Tuesday, December 30, 2003

McPaper Is On To Us

From Kick the Leftist comes this link to USA Today’s article on blogging:

Freewheeling ‘bloggers’ are rewriting rules of journalism

By Kathy Kiely, USA TODAY

WASHINGTON – They used to be known as the boys on the bus: the big-name columnists, network TV producers and reporters for large-circulation newspapers who had the power to make or break a presidential candidate’s reputation. Now they’ve got competition.

In the 2004 election, the boys (and girls) on the bus have been joined by a new class of political arbiters: the geeks on their laptops. They call themselves bloggers. Their mission: to remake political journalism and, quite possibly, democracy itself. The plan: to run an end around big media by becoming publishers on the Internet.

“Geeks on their laptops?” Excuse me? I can still bench press my own weight (210 lbs).

The freewheeling, gossipy Internet sites they operate can be controversial: Matt Drudge, the wired news and gossip hound who broke the story about Monica Lewinsky’s affair with Bill Clinton, is a blogger. Many bloggers are not professional journalists. Few have editors. Most make no pretense of objectivity.

No, we’re just “Fair and Balanced.”

Yet they’re forcing the mainstream news media to follow the stories they’re pushing, such as the scandal that took down Senate Majority Leader Trent Lott. And they’ve created a trend that almost every major presidential candidate is following. Even President Bush’s campaign Web site hosts a blog.

Yes, it’s called “Preznit Writes Good Stuff.”

Bloggers get their name from Web logs, a new form of publication on the internet. A blog is a cross between an online diary and a cybermagazine, aggressively updated to draw readers back. Just a few years ago, blogs were relatively rare. Now there are millions. They’re devoted to every topic imaginable, from knitting to dating to homelessness. But those who have had the most impact write about politics.

That’s true. It’s because politics combines knitting, dating, and homelessness…and cats. Don’t forget the cats.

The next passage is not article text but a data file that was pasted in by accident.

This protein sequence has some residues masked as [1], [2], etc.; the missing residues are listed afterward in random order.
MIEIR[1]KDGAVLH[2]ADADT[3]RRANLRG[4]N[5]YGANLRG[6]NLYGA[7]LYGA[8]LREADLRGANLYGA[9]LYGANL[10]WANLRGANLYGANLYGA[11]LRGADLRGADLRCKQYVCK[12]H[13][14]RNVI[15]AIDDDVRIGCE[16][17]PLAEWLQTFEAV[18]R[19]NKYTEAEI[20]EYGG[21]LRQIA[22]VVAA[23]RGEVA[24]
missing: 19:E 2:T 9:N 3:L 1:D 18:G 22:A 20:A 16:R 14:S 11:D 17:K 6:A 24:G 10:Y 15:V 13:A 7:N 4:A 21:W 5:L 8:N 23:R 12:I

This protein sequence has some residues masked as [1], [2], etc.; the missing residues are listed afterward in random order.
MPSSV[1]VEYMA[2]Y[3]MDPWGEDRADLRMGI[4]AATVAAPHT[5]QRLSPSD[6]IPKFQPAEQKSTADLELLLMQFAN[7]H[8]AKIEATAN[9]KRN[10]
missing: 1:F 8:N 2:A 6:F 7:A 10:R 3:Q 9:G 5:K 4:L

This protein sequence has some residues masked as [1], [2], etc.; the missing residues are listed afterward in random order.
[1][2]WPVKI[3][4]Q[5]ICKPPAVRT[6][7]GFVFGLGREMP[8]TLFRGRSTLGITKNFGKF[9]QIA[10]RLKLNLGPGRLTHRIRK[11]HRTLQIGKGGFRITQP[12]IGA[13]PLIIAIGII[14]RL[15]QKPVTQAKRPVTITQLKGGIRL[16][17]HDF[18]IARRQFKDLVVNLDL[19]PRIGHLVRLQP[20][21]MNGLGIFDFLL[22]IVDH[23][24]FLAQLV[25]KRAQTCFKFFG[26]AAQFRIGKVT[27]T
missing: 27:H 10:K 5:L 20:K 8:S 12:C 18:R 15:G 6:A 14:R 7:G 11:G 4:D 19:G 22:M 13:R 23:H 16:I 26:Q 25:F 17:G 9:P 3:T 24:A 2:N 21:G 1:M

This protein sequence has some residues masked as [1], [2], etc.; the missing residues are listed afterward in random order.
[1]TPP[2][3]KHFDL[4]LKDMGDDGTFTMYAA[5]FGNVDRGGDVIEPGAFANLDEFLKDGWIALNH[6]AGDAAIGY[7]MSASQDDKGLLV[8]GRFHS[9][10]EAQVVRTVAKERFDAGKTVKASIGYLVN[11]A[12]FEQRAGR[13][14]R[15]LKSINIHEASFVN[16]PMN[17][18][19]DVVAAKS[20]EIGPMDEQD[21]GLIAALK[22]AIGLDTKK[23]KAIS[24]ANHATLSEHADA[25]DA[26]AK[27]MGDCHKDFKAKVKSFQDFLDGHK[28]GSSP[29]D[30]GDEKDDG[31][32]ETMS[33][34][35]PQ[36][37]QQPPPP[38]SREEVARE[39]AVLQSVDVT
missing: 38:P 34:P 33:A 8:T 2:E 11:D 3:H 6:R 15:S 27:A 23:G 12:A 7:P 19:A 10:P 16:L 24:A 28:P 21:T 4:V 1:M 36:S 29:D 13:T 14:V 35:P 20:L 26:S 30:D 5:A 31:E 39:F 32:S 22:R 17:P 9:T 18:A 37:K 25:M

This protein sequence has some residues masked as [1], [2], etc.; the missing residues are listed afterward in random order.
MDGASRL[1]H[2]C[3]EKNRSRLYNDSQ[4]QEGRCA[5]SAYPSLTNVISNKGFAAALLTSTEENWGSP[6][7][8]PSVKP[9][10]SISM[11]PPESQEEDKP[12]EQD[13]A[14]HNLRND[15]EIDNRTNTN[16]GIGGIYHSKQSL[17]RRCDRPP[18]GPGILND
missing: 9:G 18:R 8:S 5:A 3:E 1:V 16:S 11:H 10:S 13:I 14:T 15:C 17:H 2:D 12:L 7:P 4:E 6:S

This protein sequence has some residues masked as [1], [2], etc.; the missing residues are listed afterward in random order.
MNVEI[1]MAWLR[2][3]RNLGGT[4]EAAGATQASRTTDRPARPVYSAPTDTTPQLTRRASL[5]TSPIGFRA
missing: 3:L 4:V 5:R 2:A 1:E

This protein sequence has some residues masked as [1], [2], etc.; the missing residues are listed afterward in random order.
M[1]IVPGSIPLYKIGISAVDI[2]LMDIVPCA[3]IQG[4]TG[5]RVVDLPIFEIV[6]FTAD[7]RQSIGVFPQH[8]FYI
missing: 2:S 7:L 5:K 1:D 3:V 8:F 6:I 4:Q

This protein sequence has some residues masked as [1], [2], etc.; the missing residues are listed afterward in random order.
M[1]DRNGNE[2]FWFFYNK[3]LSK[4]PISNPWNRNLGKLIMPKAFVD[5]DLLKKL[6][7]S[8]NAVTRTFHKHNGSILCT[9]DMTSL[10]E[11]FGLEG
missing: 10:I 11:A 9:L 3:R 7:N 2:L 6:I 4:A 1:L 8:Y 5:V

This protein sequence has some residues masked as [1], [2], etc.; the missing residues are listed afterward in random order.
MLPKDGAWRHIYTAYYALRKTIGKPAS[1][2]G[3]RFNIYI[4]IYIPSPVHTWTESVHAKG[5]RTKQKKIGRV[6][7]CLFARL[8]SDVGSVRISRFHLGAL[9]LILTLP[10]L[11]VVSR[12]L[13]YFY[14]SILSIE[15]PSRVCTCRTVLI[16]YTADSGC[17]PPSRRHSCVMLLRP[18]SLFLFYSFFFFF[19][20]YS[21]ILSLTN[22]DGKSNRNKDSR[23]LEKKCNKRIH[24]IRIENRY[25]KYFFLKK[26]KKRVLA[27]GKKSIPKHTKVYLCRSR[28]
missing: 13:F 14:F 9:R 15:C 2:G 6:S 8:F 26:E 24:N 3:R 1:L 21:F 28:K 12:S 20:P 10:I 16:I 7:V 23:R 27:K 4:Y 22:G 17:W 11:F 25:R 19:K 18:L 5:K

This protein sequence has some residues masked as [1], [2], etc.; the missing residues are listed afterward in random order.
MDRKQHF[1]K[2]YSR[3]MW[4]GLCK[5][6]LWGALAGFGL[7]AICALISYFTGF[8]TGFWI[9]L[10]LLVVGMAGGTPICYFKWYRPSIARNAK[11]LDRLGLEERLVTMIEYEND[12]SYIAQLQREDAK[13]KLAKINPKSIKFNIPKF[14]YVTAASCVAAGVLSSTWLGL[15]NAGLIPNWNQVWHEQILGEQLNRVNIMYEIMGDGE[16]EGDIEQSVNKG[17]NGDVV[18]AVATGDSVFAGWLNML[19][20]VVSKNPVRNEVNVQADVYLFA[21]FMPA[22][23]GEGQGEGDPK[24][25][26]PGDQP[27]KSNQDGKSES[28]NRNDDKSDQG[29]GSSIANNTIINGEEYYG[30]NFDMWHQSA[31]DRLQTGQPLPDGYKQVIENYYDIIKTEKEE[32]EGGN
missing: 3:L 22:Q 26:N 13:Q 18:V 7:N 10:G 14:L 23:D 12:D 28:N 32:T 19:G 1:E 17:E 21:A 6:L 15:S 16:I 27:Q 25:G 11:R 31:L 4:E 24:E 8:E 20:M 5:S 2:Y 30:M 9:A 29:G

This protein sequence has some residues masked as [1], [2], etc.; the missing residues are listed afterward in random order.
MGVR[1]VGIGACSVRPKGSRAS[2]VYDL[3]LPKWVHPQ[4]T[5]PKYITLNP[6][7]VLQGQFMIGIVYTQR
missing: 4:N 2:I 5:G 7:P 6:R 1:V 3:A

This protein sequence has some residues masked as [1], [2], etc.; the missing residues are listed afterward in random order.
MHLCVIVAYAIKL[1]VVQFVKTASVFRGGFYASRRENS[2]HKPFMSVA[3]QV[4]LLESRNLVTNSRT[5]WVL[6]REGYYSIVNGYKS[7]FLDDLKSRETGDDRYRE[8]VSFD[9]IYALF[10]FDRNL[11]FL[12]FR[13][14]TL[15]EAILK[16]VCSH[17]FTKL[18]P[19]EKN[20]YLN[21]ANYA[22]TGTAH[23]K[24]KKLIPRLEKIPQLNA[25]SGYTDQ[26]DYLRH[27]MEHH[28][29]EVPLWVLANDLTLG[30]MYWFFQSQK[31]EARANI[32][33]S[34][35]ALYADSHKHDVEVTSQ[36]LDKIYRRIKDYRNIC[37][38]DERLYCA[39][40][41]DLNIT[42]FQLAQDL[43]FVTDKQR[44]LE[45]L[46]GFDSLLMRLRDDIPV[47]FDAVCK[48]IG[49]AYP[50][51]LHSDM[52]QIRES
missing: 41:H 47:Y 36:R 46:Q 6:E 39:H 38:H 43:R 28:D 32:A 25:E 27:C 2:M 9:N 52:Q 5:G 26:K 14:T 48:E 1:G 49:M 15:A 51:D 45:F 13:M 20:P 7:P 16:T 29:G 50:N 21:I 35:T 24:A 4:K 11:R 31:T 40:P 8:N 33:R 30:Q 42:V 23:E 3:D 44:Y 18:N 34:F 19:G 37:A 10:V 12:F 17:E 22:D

A sampling of political blogs

  • Instapundit.com: Those who keep track say that this site, operated by University of Tennessee law professor Glenn Reynolds, is one of the most popular.
  • AndrewSullivan.com: Sullivan, 40, writes regularly for the Sunday Times (of London) and the New Republic, a magazine he used to edit.
  • TalkingPointsMemo.com: Joshua Micah Marshall, who operates this left-leaning blog, is a Washington-based journalist.
  • DrudgeReport.com: The granddaddy of all blogs, operated by Matt Drudge, was instrumental is breaking the story of President Clinton’s affair with a White House intern.
  • DailyKos.com: Markos Moulitsas Zuniga, 32, began operating this Web site in 2002. It gained such a following among liberals that some candidates have now hired him as their web consultant.
  • RealClearPolitics.com: Tom Bevan, 34, started this conservative-leaning Web site with a college friend in 2000 and added a blog in 2002.
  • Kausfiles.com: Mickey Kaus, 52, worked at the New Republic and Newsweek before starting one of the first political blogs in 1999.
  • Notice how nobody from The Liberal Coalition makes the list? Can we sue?

    No one claims that political bloggers have anywhere near the audience of political reporters, whose work is broadcast on TV or printed on paper. “We’re not USA TODAY yet,” says Eberle, the co-founder of GOPUSA.com, an Internet publication for conservative Republicans.

    No, GOPUSA.com is more like Mein Kampf.com. But wait, here’s the best part:

    Their audience tends to be an elite crowd of political junkies who have almost non-stop access to a computer and large amounts of time to surf the Internet for breaking news. In short: political consultants and journalists.

    That’s what makes political bloggers so powerful, says Jeff Jarvis, an executive with Advance.net, the online branch of Newhouse newspapers and the blogger behind Buzzmachine.com. “It’s influencing influencers.”

    Wow…cool. Okay, you political junkies, listen up! Stop talking among yourselves and get out there and talk to real people! Bookmark this website and read it every day! (Oh, and while you’re at it, could you guys at the New York Times please list the Crossword puzzle on your front page index? I only read it for that, y’know.)

    [Update – 10:54 p.m. to correct an egregious grammatical error – a double negative – in one of my comments. Ouch! Swat me with a copy of Warriner’s.]